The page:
AntiFa: against all of the above – as suggested by the rather clean and simple name.

I’m assuming the reason that the above is so hard to comprehend is because the well-meaning liberal mind is easily clouded by the v-word: violence. There is some sort of mandatory moral demand to see all violence the same, not to mention categorizing property destruction and self-defense as violence too. Hedges echoes many a “leftist” with his line, “street clashes do not distress the ruling elites.”

This sort of arrogant musing on what bothers the ruling elites is a common theme in leftist in-fighting. It’s the cornerstone of any argument: “they don’t care about your petitions, they don’t care about your phone calls, they don’t care that you blocked the pipeline, they don’t….” you get the point. No tactic is good enough, no tactic is pure enough, strong enough, etc.

As some of you reading this may know, I was in Charlottesville – I saw what happened. And when you’re getting rushed by a line of fascists while the cops look on like it’s a cute game of Red Rover, you don’t think to yourself, “well gosh golly, I don’t want to defend myself because that would require violence.” No, the purist perspective is conveniently deployed from a distance.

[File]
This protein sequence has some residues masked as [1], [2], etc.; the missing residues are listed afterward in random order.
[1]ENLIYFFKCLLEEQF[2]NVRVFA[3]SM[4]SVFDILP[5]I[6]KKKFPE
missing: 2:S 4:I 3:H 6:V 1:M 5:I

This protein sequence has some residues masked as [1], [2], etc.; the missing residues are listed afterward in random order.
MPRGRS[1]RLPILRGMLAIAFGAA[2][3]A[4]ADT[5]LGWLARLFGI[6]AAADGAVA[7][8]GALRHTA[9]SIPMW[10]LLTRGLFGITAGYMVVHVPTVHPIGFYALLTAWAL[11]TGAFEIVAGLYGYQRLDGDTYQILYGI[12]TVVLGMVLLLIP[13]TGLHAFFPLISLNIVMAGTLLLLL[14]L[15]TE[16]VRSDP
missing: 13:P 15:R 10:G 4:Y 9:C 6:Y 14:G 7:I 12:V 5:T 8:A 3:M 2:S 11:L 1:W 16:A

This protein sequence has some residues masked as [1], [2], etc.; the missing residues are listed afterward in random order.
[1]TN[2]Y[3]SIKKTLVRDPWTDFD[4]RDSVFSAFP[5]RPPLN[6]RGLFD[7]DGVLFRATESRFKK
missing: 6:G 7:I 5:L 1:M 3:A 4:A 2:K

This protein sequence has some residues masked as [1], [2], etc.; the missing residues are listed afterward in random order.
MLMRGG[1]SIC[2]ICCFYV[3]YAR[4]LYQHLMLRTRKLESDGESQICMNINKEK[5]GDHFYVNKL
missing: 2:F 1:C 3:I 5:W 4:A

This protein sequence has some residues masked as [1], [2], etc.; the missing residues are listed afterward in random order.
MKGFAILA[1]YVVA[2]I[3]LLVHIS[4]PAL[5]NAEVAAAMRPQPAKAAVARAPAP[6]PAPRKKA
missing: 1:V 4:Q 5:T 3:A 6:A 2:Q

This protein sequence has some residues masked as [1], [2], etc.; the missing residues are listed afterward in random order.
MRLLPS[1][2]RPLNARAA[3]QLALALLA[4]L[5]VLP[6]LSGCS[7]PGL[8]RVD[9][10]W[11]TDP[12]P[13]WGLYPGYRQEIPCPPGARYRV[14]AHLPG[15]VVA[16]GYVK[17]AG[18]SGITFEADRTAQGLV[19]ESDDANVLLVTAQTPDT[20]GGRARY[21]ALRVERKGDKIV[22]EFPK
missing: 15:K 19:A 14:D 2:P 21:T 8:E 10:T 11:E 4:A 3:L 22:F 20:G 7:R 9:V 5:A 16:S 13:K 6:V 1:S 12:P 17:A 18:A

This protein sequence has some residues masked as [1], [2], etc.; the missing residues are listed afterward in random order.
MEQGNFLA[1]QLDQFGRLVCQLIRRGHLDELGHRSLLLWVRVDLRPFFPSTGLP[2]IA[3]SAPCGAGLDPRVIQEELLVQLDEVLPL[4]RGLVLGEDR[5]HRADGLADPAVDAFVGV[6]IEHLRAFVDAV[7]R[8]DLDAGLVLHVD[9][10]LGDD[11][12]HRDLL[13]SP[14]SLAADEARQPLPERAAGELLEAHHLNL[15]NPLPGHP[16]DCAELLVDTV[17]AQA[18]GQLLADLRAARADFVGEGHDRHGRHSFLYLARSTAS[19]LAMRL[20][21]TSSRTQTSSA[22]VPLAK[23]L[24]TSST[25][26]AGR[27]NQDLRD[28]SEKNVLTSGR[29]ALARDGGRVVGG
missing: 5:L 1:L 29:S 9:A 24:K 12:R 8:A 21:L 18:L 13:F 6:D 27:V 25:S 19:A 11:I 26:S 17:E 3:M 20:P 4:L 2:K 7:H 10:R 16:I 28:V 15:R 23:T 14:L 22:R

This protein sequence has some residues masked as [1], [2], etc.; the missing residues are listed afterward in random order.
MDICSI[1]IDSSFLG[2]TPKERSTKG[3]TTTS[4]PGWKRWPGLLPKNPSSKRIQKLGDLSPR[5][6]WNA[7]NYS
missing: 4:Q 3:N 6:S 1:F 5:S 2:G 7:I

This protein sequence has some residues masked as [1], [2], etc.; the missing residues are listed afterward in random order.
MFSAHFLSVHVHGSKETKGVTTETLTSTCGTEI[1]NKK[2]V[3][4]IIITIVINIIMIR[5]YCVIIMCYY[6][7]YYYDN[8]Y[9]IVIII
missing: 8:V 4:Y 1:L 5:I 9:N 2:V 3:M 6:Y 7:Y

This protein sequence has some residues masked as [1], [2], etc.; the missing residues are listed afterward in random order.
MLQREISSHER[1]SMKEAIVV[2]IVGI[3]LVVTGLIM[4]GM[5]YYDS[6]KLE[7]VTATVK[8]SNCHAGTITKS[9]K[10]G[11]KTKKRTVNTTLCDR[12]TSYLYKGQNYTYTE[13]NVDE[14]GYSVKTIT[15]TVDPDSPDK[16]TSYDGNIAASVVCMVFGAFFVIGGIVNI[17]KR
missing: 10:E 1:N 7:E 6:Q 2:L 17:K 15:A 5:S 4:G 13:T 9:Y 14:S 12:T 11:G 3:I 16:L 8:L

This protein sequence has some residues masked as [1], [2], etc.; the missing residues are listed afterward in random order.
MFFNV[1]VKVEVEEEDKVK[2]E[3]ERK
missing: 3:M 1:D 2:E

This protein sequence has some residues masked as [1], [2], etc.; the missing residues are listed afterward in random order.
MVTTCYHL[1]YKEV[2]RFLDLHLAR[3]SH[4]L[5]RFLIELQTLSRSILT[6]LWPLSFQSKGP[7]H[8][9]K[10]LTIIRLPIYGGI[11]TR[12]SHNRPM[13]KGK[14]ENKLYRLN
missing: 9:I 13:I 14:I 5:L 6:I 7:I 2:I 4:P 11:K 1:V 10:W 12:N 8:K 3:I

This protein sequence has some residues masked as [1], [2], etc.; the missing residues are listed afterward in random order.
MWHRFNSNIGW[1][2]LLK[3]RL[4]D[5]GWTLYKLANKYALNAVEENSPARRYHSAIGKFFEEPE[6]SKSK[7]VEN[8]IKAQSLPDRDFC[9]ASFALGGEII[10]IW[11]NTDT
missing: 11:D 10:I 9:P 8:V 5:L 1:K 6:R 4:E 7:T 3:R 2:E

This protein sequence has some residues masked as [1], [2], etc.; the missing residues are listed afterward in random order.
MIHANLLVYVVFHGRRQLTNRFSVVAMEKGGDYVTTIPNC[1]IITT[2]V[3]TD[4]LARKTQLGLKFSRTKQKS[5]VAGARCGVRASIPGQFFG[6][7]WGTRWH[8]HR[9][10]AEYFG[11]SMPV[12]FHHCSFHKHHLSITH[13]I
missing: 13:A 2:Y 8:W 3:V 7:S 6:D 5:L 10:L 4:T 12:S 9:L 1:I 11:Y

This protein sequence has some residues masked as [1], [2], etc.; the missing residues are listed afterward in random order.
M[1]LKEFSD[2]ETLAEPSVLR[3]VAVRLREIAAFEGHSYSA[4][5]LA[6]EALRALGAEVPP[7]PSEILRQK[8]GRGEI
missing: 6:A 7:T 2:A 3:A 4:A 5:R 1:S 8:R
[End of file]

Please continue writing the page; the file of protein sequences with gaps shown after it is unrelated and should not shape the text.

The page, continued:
And to be clear – I think that some tactics generally don’t work. I think that online petitions are about as effective as Hedges’ article in dismantling the capitalist empire. That being said, if people sign a petition to save the rainforest, I don’t say, “wow, you’re just as bad as the people actively trying to destroy the rainforest!” That kind of false equivalency helps neither the person nor the cause. If the goal is to move forward, how about an analysis with legitimate suggestions and constructive criticism like Vincent Emanuele’s article in CounterPunch? Enlist anti-war military veterans for your actions in order to handle security and establish safe perimeters? Fuck yes. Good idea!

But Hedges isn’t interested in helping a cause. He’s interested in his moral superiority – another common theme in the well-meaning liberal and leftist in-fighting handbook.